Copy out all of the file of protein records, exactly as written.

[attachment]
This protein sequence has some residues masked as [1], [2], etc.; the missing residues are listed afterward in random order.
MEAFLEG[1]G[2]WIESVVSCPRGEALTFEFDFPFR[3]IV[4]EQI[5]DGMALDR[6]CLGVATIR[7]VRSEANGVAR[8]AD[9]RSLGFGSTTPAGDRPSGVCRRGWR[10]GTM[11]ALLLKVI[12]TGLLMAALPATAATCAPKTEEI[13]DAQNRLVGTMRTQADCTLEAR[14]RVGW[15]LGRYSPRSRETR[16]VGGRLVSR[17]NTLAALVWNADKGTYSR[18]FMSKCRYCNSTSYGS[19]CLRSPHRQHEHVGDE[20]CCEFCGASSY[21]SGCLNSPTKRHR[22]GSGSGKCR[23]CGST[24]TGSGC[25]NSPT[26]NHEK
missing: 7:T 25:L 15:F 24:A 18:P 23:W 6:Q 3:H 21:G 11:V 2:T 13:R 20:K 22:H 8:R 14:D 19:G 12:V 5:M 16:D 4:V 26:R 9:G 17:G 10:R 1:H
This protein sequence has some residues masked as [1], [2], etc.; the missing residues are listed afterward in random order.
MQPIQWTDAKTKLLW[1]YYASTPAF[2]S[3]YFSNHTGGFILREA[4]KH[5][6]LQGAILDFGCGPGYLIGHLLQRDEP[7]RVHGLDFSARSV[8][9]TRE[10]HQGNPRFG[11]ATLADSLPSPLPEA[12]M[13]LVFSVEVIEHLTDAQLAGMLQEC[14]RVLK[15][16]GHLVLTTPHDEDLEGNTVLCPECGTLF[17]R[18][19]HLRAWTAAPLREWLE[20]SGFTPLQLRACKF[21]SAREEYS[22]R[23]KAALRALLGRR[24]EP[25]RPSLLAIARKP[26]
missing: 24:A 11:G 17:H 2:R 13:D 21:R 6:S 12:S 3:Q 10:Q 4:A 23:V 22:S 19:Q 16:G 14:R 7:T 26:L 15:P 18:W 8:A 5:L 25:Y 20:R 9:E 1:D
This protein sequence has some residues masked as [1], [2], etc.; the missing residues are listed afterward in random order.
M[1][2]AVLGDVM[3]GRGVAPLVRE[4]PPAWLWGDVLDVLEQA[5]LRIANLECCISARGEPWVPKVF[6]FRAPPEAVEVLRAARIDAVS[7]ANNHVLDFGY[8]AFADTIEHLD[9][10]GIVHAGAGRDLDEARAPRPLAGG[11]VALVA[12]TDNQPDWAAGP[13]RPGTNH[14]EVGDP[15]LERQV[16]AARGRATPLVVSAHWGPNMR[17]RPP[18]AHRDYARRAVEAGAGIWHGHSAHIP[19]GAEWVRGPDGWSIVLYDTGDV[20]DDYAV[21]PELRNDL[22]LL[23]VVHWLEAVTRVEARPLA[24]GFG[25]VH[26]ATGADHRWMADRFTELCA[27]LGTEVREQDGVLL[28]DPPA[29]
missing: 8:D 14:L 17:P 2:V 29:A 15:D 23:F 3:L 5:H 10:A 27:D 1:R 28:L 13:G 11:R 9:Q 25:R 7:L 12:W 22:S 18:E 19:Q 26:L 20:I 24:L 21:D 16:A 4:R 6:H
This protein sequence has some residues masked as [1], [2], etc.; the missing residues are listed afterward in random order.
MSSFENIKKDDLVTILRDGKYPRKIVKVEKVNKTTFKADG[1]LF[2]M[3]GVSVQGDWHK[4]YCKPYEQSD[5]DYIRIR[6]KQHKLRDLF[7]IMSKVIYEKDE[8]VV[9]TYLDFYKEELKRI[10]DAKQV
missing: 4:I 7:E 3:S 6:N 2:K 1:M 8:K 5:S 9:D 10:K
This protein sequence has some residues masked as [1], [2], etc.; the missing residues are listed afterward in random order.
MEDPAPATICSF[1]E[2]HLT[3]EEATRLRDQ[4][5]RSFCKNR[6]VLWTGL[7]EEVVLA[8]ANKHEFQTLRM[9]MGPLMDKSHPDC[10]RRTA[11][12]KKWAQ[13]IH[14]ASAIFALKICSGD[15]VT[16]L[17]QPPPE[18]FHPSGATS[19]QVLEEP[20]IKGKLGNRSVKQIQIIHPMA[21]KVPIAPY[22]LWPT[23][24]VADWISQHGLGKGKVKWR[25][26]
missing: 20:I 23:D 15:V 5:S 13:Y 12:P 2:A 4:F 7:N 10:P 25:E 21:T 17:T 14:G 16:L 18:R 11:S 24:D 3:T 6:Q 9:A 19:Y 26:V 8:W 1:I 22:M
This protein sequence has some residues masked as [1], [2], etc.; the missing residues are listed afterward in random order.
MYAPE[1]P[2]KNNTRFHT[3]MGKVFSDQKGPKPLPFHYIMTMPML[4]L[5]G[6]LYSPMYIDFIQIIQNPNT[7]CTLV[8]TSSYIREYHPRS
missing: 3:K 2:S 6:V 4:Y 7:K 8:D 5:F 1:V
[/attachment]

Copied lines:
This protein sequence has some residues masked as [1], [2], etc.; the missing residues are listed afterward in random order.
MEAFLEG[1]G[2]WIESVVSCPRGEALTFEFDFPFR[3]IV[4]EQI[5]DGMALDR[6]CLGVATIR[7]VRSEANGVAR[8]AD[9]RSLGFGSTTPAGDRPSGVCRRGWR[10]GTM[11]ALLLKVI[12]TGLLMAALPATAATCAPKTEEI[13]DAQNRLVGTMRTQADCTLEAR[14]RVGW[15]LGRYSPRSRETR[16]VGGRLVSR[17]NTLAALVWNADKGTYSR[18]FMSKCRYCNSTSYGS[19]CLRSPHRQHEHVGDE[20]CCEFCGASSY[21]SGCLNSPTKRHR[22]GSGSGKCR[23]CGST[24]TGSGC[25]NSPT[26]NHEK
missing: 7:T 25:L 15:F 24:A 18:P 23:W 6:Q 3:H 21:G 11:V 2:T 13:R 20:K 22:H 8:R 14:D 19:G 12:V 5:M 16:D 4:V 26:R 9:G 17:G 10:R 1:H
This protein sequence has some residues masked as [1], [2], etc.; the missing residues are listed afterward in random order.
MQPIQWTDAKTKLLW[1]YYASTPAF[2]S[3]YFSNHTGGFILREA[4]KH[5][6]LQGAILDFGCGPGYLIGHLLQRDEP[7]RVHGLDFSARSV[8][9]TRE[10]HQGNPRFG[11]ATLADSLPSPLPEA[12]M[13]LVFSVEVIEHLTDAQLAGMLQEC[14]RVLK[15][16]GHLVLTTPHDEDLEGNTVLCPECGTLF[17]R[18][19]HLRAWTAAPLREWLE[20]SGFTPLQLRACKF[21]SAREEYS[22]R[23]KAALRALLGRR[24]EP[25]RPSLLAIARKP[26]
missing: 24:A 11:G 17:H 2:R 13:D 21:R 6:S 12:S 3:Q 10:Q 4:A 23:V 22:S 19:Q 16:G 14:R 7:T 26:L 15:P 18:W 8:A 5:L 25:Y 20:R 9:E 1:D
This protein sequence has some residues masked as [1], [2], etc.; the missing residues are listed afterward in random order.
M[1][2]AVLGDVM[3]GRGVAPLVRE[4]PPAWLWGDVLDVLEQA[5]LRIANLECCISARGEPWVPKVF[6]FRAPPEAVEVLRAARIDAVS[7]ANNHVLDFGY[8]AFADTIEHLD[9][10]GIVHAGAGRDLDEARAPRPLAGG[11]VALVA[12]TDNQPDWAAGP[13]RPGTNH[14]EVGDP[15]LERQV[16]AARGRATPLVVSAHWGPNMR[17]RPP[18]AHRDYARRAVEAGAGIWHGHSAHIP[19]GAEWVRGPDGWSIVLYDTGDV[20]DDYAV[21]PELRNDL[22]LL[23]VVHWLEAVTRVEARPLA[24]GFG[25]VH[26]ATGADHRWMADRFTELCA[27]LGTEVREQDGVLL[28]DPPA[29]
missing: 8:D 14:L 17:P 2:V 29:A 15:D 23:F 3:L 5:H 10:A 27:D 1:R 28:L 13:G 11:R 9:Q 25:R 7:L 12:W 22:S 18:E 19:Q 26:L 20:I 24:L 21:D 16:A 4:R 6:H
This protein sequence has some residues masked as [1], [2], etc.; the missing residues are listed afterward in random order.
MSSFENIKKDDLVTILRDGKYPRKIVKVEKVNKTTFKADG[1]LF[2]M[3]GVSVQGDWHK[4]YCKPYEQSD[5]DYIRIR[6]KQHKLRDLF[7]IMSKVIYEKDE[8]VV[9]TYLDFYKEELKRI[10]DAKQV
missing: 4:I 7:E 3:S 6:N 2:K 1:M 8:K 5:S 9:D 10:K
This protein sequence has some residues masked as [1], [2], etc.; the missing residues are listed afterward in random order.
MEDPAPATICSF[1]E[2]HLT[3]EEATRLRDQ[4][5]RSFCKNR[6]VLWTGL[7]EEVVLA[8]ANKHEFQTLRM[9]MGPLMDKSHPDC[10]RRTA[11][12]KKWAQ[13]IH[14]ASAIFALKICSGD[15]VT[16]L[17]QPPPE[18]FHPSGATS[19]QVLEEP[20]IKGKLGNRSVKQIQIIHPMA[21]KVPIAPY[22]LWPT[23][24]VADWISQHGLGKGKVKWR[25][26]
missing: 20:I 23:D 15:V 5:S 13:Y 12:P 2:A 4:F 7:N 10:P 25:E 21:T 17:T 14:G 16:L 18:R 11:S 24:D 3:T 6:Q 9:A 19:Y 26:V 8:W 1:I 22:M
This protein sequence has some residues masked as [1], [2], etc.; the missing residues are listed afterward in random order.
MYAPE[1]P[2]KNNTRFHT[3]MGKVFSDQKGPKPLPFHYIMTMPML[4]L[5]G[6]LYSPMYIDFIQIIQNPNT[7]CTLV[8]TSSYIREYHPRS
missing: 3:K 2:S 6:V 4:Y 7:K 8:D 5:F 1:V